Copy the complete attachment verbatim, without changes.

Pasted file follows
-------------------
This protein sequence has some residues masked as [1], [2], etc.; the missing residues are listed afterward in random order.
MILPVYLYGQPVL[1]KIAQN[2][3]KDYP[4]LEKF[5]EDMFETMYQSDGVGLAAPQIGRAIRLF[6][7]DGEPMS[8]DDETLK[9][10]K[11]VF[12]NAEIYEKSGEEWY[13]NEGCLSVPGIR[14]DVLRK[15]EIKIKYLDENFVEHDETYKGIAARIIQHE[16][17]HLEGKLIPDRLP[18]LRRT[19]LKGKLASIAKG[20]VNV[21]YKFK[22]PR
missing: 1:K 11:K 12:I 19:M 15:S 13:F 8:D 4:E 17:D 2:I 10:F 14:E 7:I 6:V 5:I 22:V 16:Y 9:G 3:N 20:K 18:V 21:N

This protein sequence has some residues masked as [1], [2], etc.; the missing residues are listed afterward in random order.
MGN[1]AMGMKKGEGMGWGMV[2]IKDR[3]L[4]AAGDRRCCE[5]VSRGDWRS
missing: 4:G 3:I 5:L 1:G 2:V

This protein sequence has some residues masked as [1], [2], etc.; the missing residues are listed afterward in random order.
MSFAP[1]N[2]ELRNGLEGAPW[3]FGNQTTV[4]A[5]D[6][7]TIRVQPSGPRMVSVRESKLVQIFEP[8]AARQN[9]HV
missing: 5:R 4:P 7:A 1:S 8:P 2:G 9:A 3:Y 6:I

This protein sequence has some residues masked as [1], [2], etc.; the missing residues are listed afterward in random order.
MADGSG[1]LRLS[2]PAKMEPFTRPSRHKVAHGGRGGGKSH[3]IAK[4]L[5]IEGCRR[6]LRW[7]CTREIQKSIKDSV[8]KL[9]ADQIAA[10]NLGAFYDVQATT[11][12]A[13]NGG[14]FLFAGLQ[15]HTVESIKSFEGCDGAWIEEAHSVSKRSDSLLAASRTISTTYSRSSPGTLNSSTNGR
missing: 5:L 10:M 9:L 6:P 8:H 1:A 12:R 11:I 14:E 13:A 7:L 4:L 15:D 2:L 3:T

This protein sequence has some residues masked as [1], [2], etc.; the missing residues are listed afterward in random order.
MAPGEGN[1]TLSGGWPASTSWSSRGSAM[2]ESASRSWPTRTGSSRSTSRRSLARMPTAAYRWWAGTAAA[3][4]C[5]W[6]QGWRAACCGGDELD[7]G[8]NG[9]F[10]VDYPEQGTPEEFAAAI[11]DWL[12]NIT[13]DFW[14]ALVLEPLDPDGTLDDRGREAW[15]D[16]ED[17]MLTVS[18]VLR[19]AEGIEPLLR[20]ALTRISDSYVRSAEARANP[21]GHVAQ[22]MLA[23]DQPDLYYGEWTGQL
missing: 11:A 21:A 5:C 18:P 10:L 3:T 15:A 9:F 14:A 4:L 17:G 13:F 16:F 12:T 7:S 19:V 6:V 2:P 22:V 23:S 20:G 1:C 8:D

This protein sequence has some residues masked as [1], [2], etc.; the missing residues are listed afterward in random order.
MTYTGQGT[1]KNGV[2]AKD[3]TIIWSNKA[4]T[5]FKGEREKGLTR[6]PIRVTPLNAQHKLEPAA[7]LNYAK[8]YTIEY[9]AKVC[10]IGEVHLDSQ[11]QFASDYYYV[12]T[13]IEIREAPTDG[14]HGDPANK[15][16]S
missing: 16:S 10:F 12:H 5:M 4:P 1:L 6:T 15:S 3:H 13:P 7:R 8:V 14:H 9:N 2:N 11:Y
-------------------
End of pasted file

This protein sequence has some residues masked as [1], [2], etc.; the missing residues are listed afterward in random order.
MILPVYLYGQPVL[1]KIAQN[2][3]KDYP[4]LEKF[5]EDMFETMYQSDGVGLAAPQIGRAIRLF[6][7]DGEPMS[8]DDETLK[9][10]K[11]VF[12]NAEIYEKSGEEWY[13]NEGCLSVPGIR[14]DVLRK[15]EIKIKYLDENFVEHDETYKGIAARIIQHE[16][17]HLEGKLIPDRLP[18]LRRT[19]LKGKLASIAKG[20]VNV[21]YKFK[22]PR
missing: 1:K 11:K 12:I 19:M 15:S 13:F 8:D 4:E 17:D 2:I 10:F 14:E 7:I 6:V 5:I 22:V 16:Y 9:G 3:N 20:K 18:V 21:N

This protein sequence has some residues masked as [1], [2], etc.; the missing residues are listed afterward in random order.
MGN[1]AMGMKKGEGMGWGMV[2]IKDR[3]L[4]AAGDRRCCE[5]VSRGDWRS
missing: 4:G 3:I 5:L 1:G 2:V

This protein sequence has some residues masked as [1], [2], etc.; the missing residues are listed afterward in random order.
MSFAP[1]N[2]ELRNGLEGAPW[3]FGNQTTV[4]A[5]D[6][7]TIRVQPSGPRMVSVRESKLVQIFEP[8]AARQN[9]HV
missing: 5:R 4:P 7:A 1:S 8:P 2:G 9:A 3:Y 6:I

This protein sequence has some residues masked as [1], [2], etc.; the missing residues are listed afterward in random order.
MADGSG[1]LRLS[2]PAKMEPFTRPSRHKVAHGGRGGGKSH[3]IAK[4]L[5]IEGCRR[6]LRW[7]CTREIQKSIKDSV[8]KL[9]ADQIAA[10]NLGAFYDVQATT[11][12]A[13]NGG[14]FLFAGLQ[15]HTVESIKSFEGCDGAWIEEAHSVSKRSDSLLAASRTISTTYSRSSPGTLNSSTNGR
missing: 5:L 10:M 9:L 6:P 8:H 1:A 12:R 11:I 14:E 13:A 7:L 4:L 15:D 2:L 3:T

This protein sequence has some residues masked as [1], [2], etc.; the missing residues are listed afterward in random order.
MAPGEGN[1]TLSGGWPASTSWSSRGSAM[2]ESASRSWPTRTGSSRSTSRRSLARMPTAAYRWWAGTAAA[3][4]C[5]W[6]QGWRAACCGGDELD[7]G[8]NG[9]F[10]VDYPEQGTPEEFAAAI[11]DWL[12]NIT[13]DFW[14]ALVLEPLDPDGTLDDRGREAW[15]D[16]ED[17]MLTVS[18]VLR[19]AEGIEPLLR[20]ALTRISDSYVRSAEARANP[21]GHVAQ[22]MLA[23]DQPDLYYGEWTGQL
missing: 11:A 21:A 5:C 18:P 10:L 3:T 15:A 9:F 14:A 4:L 17:G 13:F 16:F 12:T 7:S 19:V 6:V 2:P 22:V 23:S 20:G 1:C 8:D

This protein sequence has some residues masked as [1], [2], etc.; the missing residues are listed afterward in random order.
MTYTGQGT[1]KNGV[2]AKD[3]TIIWSNKA[4]T[5]FKGEREKGLTR[6]PIRVTPLNAQHKLEPAA[7]LNYAK[8]YTIEY[9]AKVC[10]IGEVHLDSQ[11]QFASDYYYV[12]T[13]IEIREAPTDG[14]HGDPANK[15][16]S
missing: 16:S 10:F 12:H 5:M 4:P 1:L 6:T 15:S 3:H 13:P 7:R 8:V 14:H 9:N 2:N 11:Y